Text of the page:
BY PHIL FITZPATRICK
THIS IS AN interesting collection of short stories, memoirs and then something in between. The style is straightforward and unpretentious; there are no literary subtleties to detract from the simple narratives.
While the subject matter ranges over many of the things familiar to most expatriates who spent time in Papua New Guinea there are also unusual events to spark the interest.
The kiaps-versus-the-rest cricket match, digging up old wartime bombs, finding skeletons of Japanese soldiers and the antics of grizzled old crocodile hunters are mixed with memories of being the only expatriate patient in the surgical ward of the Port Moresby General Hospital, swimming with sharks and thundering around in a helicopter gunship on Bougainville as Major Jerry Singirok’s unofficial photographer.
The author was a teacher who worked on New Ireland from 1970-74, left to travel overseas with his wife, and then returned in 1980 to teach at Popondetta and later at Panguna on Bougainville until the war forced him to leave in 1990.
I had a bit of trouble sorting fact from fiction here and there; a more judicious ordering of the various pieces might have helped, but this is only a minor point.
Like a number of recent publications about Papua New Guinea, the target audience is not large and you really have to be in the know to be appreciative. I understand Peter’s family arranged for the publication without letting on to him.
These sorts of stories and reminiscences have become a distinct Papua New Guinea literary genre of late, particularly with the opportunities afforded by digital publishing.
I guess Trevor Shearston started it off with his Something in the Blood. Whether they will survive beyond the “family” as enduring historical documents is hard to tell.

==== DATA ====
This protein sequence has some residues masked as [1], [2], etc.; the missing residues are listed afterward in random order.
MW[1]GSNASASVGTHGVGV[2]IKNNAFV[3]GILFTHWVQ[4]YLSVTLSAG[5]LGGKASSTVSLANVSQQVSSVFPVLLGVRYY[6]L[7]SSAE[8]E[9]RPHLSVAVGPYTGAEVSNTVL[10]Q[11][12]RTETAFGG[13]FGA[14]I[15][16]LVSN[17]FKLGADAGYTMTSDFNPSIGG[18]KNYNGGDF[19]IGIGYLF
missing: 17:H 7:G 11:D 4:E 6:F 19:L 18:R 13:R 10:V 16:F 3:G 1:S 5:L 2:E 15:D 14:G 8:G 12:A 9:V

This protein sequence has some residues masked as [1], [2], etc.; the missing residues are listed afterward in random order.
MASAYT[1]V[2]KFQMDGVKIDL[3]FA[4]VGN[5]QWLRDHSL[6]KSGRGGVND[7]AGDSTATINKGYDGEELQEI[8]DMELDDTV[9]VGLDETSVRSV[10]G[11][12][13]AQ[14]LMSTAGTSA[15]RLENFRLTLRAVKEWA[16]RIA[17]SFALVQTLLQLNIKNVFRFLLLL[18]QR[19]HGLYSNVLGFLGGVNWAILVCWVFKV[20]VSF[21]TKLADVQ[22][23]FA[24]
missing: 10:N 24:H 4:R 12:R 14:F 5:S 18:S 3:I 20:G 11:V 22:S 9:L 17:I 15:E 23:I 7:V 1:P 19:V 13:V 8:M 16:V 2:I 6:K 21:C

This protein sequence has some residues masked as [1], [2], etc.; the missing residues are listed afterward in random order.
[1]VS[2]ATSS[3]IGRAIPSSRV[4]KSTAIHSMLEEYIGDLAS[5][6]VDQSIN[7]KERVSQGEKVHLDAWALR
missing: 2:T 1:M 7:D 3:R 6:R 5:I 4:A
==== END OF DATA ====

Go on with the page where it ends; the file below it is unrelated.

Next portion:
The first introductory story in the collection is less than a page long. It is worth repeating for the chord it strikes. It’s called Maus Gras.
“So you were in New Guinea were you? You must be glad to be back in Australia.” There was a pause in the conversation.
“Yeah. I had a mate who went up there for a stint. Couldn’t wait to get back. Hated the place. Oh he said the social life was great and he packed away a bit of cash but wasn’t sad to see the end of the place. He did his two years and got to heck out of it.
“Worth it though he reckoned. He’s got a nice house in Cherrybrook. When were you up there? You may have met him. His name’s Jim Bell. Old Ding Dong we call him. Top bloke. I think he was in Port Moresby.”
“No, I don’t know the name,” came the reply followed by nodding of the head. “When was he up there?”
“Oh a few years ago ... after they became independent ... I’d say about 1984.”
“No, I don’t know the name.”
“How long were you up there ... a couple of years?”
“Oh ... quite a while. I first went up in the mid 1960s. I’ve only been back a couple of years. I was on Bougainville ... when Bougainville was evacuated. My children were all born up there. We loved it.”
Then came silence ... the familiar silence and blank stares that accompany disinterest.
“We really miss it. I suppose we were fortunate that we had always been in out of the way places and outstations. Being a teacher I think made it special as it gave you opportunities to visit villages and get to know the people.”
No response. No one was listening and now several conversations were in progress. It was always the same.
How many of you have had that experience?